When a guest conductor comes to town, he is not usually giving a performance of something by a living composer – because he can warm it up in one afternoon and make it sound okay. This makes the accountants happy, and allows the audience to concentrate on his choreography (which is really why they bought the tickets in the first place). Why is that any better than a bunch of guys in a bar band jamming on “Louie Louie” or Midnight Hour?
6) Frank Zappa acknowledged LOUIE in an interview with Denn Simms, Eric Buxton, and Rob Samler on December 22, 1989 for the Society Pages fanzine, issue #1, published April 1990 on page 24.
Denn Simms: There’s a particular moment of [Jesus Thinks You’re A Jerk] that really gets me off a lot, and that is that metamorphosis of, I think it’s somethin’ like Battle Hymn Of The Republic mixed with …
Denn: … with Dixie, and Old Rugged Cross, and how that changes into “LOUIE LOUIE”.
Denn: That was really a sweet idea. Speaking of “Louie Louie”, that seems like sort of a joke for you, and I’ll just make the guess that that’s because in your early days you were in bands where lots of people seriously said, “Play LOUIE LOUIE.”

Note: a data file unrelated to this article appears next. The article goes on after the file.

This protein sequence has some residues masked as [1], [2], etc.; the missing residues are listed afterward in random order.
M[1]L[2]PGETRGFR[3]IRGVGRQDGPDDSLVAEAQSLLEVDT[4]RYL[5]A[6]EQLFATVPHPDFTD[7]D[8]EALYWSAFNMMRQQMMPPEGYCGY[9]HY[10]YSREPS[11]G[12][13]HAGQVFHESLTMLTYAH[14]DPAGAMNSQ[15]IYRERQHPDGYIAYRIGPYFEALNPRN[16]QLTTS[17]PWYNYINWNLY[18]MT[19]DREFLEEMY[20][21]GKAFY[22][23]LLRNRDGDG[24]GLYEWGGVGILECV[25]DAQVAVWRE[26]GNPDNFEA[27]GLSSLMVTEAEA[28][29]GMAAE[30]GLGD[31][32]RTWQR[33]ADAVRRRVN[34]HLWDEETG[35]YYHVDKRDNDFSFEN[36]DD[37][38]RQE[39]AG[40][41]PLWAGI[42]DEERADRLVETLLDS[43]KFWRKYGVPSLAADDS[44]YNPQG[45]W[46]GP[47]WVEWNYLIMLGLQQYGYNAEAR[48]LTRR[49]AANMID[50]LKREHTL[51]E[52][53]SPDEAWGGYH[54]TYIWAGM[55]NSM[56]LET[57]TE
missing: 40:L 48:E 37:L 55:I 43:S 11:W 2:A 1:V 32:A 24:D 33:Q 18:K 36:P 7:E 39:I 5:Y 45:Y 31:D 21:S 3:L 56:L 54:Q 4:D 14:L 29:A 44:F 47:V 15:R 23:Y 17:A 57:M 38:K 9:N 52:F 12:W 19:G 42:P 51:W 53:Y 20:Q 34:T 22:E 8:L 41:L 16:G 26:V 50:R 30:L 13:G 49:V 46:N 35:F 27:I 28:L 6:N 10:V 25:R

Zappa: Well, I was also in bands when “LOUIE LOUIE”, before the Kingsmen made it into the joke that everybody recognizes now. “LOUIE LOUIE” used to be a really cool tune, the Richard Berry version of it. It had, y’ know, a nice arrangement to it, and a whole different feel to it. It wasn’t until The Kingsmen version that it became, y’ know, the “Animal House” joke that it is right now.
7) Frank Zappa shared some great praise for “LOUIE LOUIE” in print during a 1987 interview with Paul Zollo that was published in 1994 in SongTalk (volume 2, issue 5), a trade journal for songwriters..
…Which was later republished as part of Paul Zollo’s anthology of interviews- “Songwriters on Songwriting” – the expanded edition in 1997.
Paul Zollo: “If you had to name a few songs written by other people that you consider to be great, what would they be?”
Zappa: I liked ‘Subterranean Homesick Blues’ by Bob Dylan, I liked ‘Paperback Writer’ by the Beatles and ‘I Am the Walrus.’ And no one may not underestimate the impact of “LOUIE LOUIE” the original Richard Berry version.
8) In the liner notes of “Strictly Commercial,” a greatest hits-type release that came out after Frank’s death, director/comedian Terry Gilliam (member of Monty Python’s Flying Circus, director of BRAZIL, BARON MUNCHAUSEN) acknowledges Frank Zappa & the Mothers “pounding out Louie Louie on that great Victorian organ” at the famous Albert Hall show that was recorded for the UNCLE MEAT album/film project.
PART TWO: KNOWN EXAMPLES OF “LOUIE LOUIE” IN THE RECORDINGS OF FRANK ZAPPA
Note: These examples are listed in the order of their release. Whenever possible time indications are noted to allow the reader to easily locate the LOUIE LOUIE references by using the time counter on their CD player.